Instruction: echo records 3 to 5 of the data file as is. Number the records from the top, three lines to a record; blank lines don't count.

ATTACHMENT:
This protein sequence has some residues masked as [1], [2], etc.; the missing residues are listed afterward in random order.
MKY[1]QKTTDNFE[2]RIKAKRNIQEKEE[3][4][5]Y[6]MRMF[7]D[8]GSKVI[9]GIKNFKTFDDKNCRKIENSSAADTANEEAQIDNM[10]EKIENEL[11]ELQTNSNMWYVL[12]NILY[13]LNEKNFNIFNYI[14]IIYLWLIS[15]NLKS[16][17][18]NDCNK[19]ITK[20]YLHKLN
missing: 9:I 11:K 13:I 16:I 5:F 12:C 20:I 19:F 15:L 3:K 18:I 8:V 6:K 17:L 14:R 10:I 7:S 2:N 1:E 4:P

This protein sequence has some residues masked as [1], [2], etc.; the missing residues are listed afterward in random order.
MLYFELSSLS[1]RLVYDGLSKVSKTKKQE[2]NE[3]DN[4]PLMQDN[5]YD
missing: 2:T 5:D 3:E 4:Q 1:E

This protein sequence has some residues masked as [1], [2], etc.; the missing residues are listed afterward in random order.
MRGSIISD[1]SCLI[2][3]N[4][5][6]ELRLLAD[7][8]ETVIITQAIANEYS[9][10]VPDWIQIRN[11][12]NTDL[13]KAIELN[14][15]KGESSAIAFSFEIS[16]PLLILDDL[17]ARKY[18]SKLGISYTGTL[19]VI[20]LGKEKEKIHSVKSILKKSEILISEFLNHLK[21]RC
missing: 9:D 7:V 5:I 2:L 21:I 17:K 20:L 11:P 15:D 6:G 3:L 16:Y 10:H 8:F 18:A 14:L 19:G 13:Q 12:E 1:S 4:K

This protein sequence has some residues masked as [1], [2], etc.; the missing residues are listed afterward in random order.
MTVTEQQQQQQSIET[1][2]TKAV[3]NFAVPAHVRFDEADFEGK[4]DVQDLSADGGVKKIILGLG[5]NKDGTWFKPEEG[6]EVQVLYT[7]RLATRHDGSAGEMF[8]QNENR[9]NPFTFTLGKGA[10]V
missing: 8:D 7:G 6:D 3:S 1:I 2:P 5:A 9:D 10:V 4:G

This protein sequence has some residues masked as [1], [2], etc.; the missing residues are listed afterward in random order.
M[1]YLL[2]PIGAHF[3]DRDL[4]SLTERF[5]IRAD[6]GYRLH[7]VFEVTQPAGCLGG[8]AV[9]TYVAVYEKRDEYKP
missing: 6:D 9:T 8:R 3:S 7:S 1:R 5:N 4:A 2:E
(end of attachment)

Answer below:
This protein sequence has some residues masked as [1], [2], etc.; the missing residues are listed afterward in random order.
MRGSIISD[1]SCLI[2][3]N[4][5][6]ELRLLAD[7][8]ETVIITQAIANEYS[9][10]VPDWIQIRN[11][12]NTDL[13]KAIELN[14][15]KGESSAIAFSFEIS[16]PLLILDDL[17]ARKY[18]SKLGISYTGTL[19]VI[20]LGKEKEKIHSVKSILKKSEILISEFLNHLK[21]RC
missing: 9:D 7:V 5:I 2:L 21:I 17:K 20:L 11:P 15:D 6:G 3:L 16:Y 10:H 8:F 18:A 14:L 19:G 13:Q 12:E 1:S 4:K

This protein sequence has some residues masked as [1], [2], etc.; the missing residues are listed afterward in random order.
MTVTEQQQQQQSIET[1][2]TKAV[3]NFAVPAHVRFDEADFEGK[4]DVQDLSADGGVKKIILGLG[5]NKDGTWFKPEEG[6]EVQVLYT[7]RLATRHDGSAGEMF[8]QNENR[9]NPFTFTLGKGA[10]V
missing: 8:D 7:G 6:D 3:S 1:I 2:P 5:A 9:D 10:V 4:G

This protein sequence has some residues masked as [1], [2], etc.; the missing residues are listed afterward in random order.
M[1]YLL[2]PIGAHF[3]DRDL[4]SLTERF[5]IRAD[6]GYRLH[7]VFEVTQPAGCLGG[8]AV[9]TYVAVYEKRDEYKP
missing: 6:D 9:T 8:R 3:S 7:S 1:R 5:N 4:A 2:E